A nod in the direction of Michael Tobis, who alerted me to the fact that James “Jems” Delingpole has been attempting to think his way out of the development box again :-
James Delingpole recognises that Boris Johnson has decided to latch onto an easy picking :-
“…Lots of nice, sensible people will have agreed with him, I’m sure. It’s an easy political point to make: like being against chewing gum stuck on pavements or uncleaned up dog poo or boisterous, drunken youths in town centres or battery chickens or bear baiting. Of course we’d all like the world to be less populous…”
After all, those in the world who are busy reproducing are the poor, and it’s easy to promote the idea that they should show more responsibility in fecundity. Because they are over there, and we are over here. And telling other people what to do is always easier than changing ourselves.
Some people even go so far as to base their “overpopulation in developing countries” argument on the notion that all the poor people with their multitudes of poor children are deforesting the tropics for fuel wood – how terrible !
But really, the populous poor have a much smaller impact on the environment than the minority rich. And I’m talking general environmental terms, not just Climate Change.
But if you want to talk Global Warming, it’s the non-multiplying rich people who are causing the significant problem with their unrelenting Greenhouse Gas emissions. For example, the United States with only 400 million people, produces over 25% of global Greenhouse Gas emissions.
Rather than raising the incomes of the poor, having the rich people get a bit poorer would do a great deal more of good in environmental protection terms as they would emit less :-
James Delingpole struggles to find more than one dimension in his rebuttal of Boris Johnson, however :-
“…Perhaps you believe in Eugenics, as was popular in the run up to (and during) the War. Or in sterilisation campaigns. Or contraceptive drives. Perhaps you believe in extremely repressive campaigns to keep Africans out of the bush. I don’t. I believe the human species is a blessing, not a curse. I believe we should stop patronising people in the third world and trying to decide how many babies they have. I believe that as GDP per capita increases, so people decide to have fewer children and that therefore the solution to Africa’s problems is for everyone to be made richer, faster through the institution of property rights, free trade and incentives for local people to benefit from the safari industry and keep those reserves in the pristine state Boris desires.”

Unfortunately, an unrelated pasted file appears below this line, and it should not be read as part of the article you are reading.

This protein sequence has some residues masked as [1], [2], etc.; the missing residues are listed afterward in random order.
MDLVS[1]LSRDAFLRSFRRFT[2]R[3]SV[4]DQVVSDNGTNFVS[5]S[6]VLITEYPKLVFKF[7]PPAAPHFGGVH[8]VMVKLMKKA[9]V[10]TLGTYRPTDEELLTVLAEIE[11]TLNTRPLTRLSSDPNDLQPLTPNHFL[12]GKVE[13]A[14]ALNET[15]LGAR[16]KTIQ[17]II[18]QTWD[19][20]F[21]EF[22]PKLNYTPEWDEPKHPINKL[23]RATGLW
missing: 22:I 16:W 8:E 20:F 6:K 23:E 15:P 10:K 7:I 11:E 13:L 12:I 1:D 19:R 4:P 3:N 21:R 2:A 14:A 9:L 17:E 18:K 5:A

The trouble with the idea of increased incomes is that there is much more than cash in the development equation – although most economists like to boil it down to the “earning X dollars a day” formula.
1. Money can’t buy you infrastructure public goods.
Even if you were to inflate the money supply for higher incomes in countries in, for example, sub-Saharan Africa, people would still not be able to have a better quality of life if there were not also investments in public roadways, public transportation, health facilities, production facilities, energy plant and grids, basic sanitation and water supplies, good housing and good schools.
2. Money can’t buy you debt relief.
It’s more than time to cancel odious international debt – with no strings.
3. Money can’t buy you fair trade rules for basic commodities.
The classic example is coffee – bought on the stock exchanges around the world as the lowest price imaginable – and the producers have no say in the prices.
4. Money can’t buy you market access for your goods.
The United States of America and Europe still support over-production in their agriculture by the use of farming subsidies – products that end up flooding the developing world markets, undercutting local production, and also in the aid and emergency feeding programmes.
5. Money can’t buy you an end to corruption.
Look who installed that dictator !
6. Money can’t buy you an end to arms dealing.
Look who installed that dictator !
7. Money can’t buy you a cure for changes in the growing season, rainfall, excessive drought and flooding being brought about by the impacts of Global Warming.
8. Money can’t buy you protection from increased disease brought about by rising global temperatures.
9. Money can’t buy you employment opportunities.
James, do you honestly think that tourism is a valid export ? Will it give everyone a better standard of living in the “safari destination” countries ?
More to the point, James, do you think that tourism is a sustainable enterprise, given that Climate Change could seriously harm landscapes and wild animal populations ?
It’s true that, generally speaking, as the world educates, feeds and medically treats its populations, that people decide to have less children – partly because women become empowered through education to have more control over their own lives.
But Africa is a continent that has been grossly exploited by the minority rich for hundreds of years – and undoing that kind of impoverishment is not going to be a matter of raising local peoples’ incomes